Do you think that data breaches and other security incidents are a peril that only befall the largest of organisations?

If so, think again.

New research from Kaspersky Lab, in collaboration with B2B International, reveals how 94% of all the businesses within the survey have suffered from at least one security incident in the last year, a rise of 3% over the previous period.

With a total of 3,900 responses from companies of all sizes across 27 countries the report concluded that spam represented the largest external threat to companies, having been identified by 64% of those questioned. By way of comparison, last year the biggest threat was named as viruses, worms, Trojans and other types of malware.

Of the companies that experienced a security incident some 12% said that the attacks were targeted, a significant rise from the 2012 and 2013 reports which discovered that such attacks only affected nine percent of companies.

Given the proliferation of data breaches recently it is good to see that thirty-eight percent of the companies surveyed said that protecting confidential data was their top priority, though I would still like to see that figure increase in the future.

When things go wrong and data is compromised companies tend to lose their own data most often with 43% of the respondents saying that internal operations data was compromised and 22% reporting that financial data was lost. Client data was lost during thirty-one percent of security incidents.

Encouragingly, the survey respondents indicated that of all the types of data that could be lost, customer data was the type that concerned them the most (22%). Not so encouragingly, only 7% of companies thought that the loss of payment information was a worst case scenario.

Whatever the end result of a security incident, the costs were significant. Just one incident was found to do up to $2.54 million (£1.58 million) of damage and the average cost of a security snafu was damaging to the tune of $720,000 (£447,000) according to the report. Looking specifically at smaller business, the report concluded the average cost of an incident to be $42,000 (£26,000). Interestingly, the figures reported by UK businesses show how British firms have it tougher than other countries with average incident costs running between 67% and 130% higher. Only Brazilian firms recorded a higher average cost per incident within the enterprise.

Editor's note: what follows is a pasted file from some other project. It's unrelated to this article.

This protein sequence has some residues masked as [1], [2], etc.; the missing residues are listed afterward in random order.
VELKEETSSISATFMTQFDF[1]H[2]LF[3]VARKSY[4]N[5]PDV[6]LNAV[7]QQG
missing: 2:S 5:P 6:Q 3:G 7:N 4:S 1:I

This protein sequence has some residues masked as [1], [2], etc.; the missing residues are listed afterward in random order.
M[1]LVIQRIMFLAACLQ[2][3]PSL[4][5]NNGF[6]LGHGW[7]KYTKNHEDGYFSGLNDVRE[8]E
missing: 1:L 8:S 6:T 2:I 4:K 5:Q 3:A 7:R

While the report shows some encouraging signs in the way that businesses of all sizes are recognising the threats posed by security incidents in general, and targeted attacks specifically, there is still a long way to go in terms of raising awareness as Chris Doggett, managing director of Kaspersky Lab, North America, explained:

“The survey results clearly indicate that many businesses now recognise that the threat of a targeted attack is very real and could be very harmful for their organisation. However, we are seeing that the number of companies that are actually taking that knowledge and turning it into an action to protect their organisation from such attacks is still alarmingly low.

If people want to break into your organisation, they will. Rewards are so much higher and the risk is so much lower than physical attacks that organised crime has gotten into it. But the attacks are difficult to protect against because they defy traditional security measures such as firewalls. Criminals can be so covert that they can stay on your system for years without being detected.”

As I wrote on Monday, far too many businesses are investing all their eggs in the firewall and anti-malware basket and nowhere near enough are hatching in the cradle of awareness training which is so vital in terms of educating staff to look out for and avoid some of the more obvious and damaging attacks that a business can face. And, if any more proof was needed that staff need help in understanding security risks, another Kaspersky Lab report released today shows that 1 in 8 users don’t believe that security threats are even real (it’s a conspiracy?) and 32% are not even aware that their online accounts are at risk (think what that may mean within the context of your organisation).

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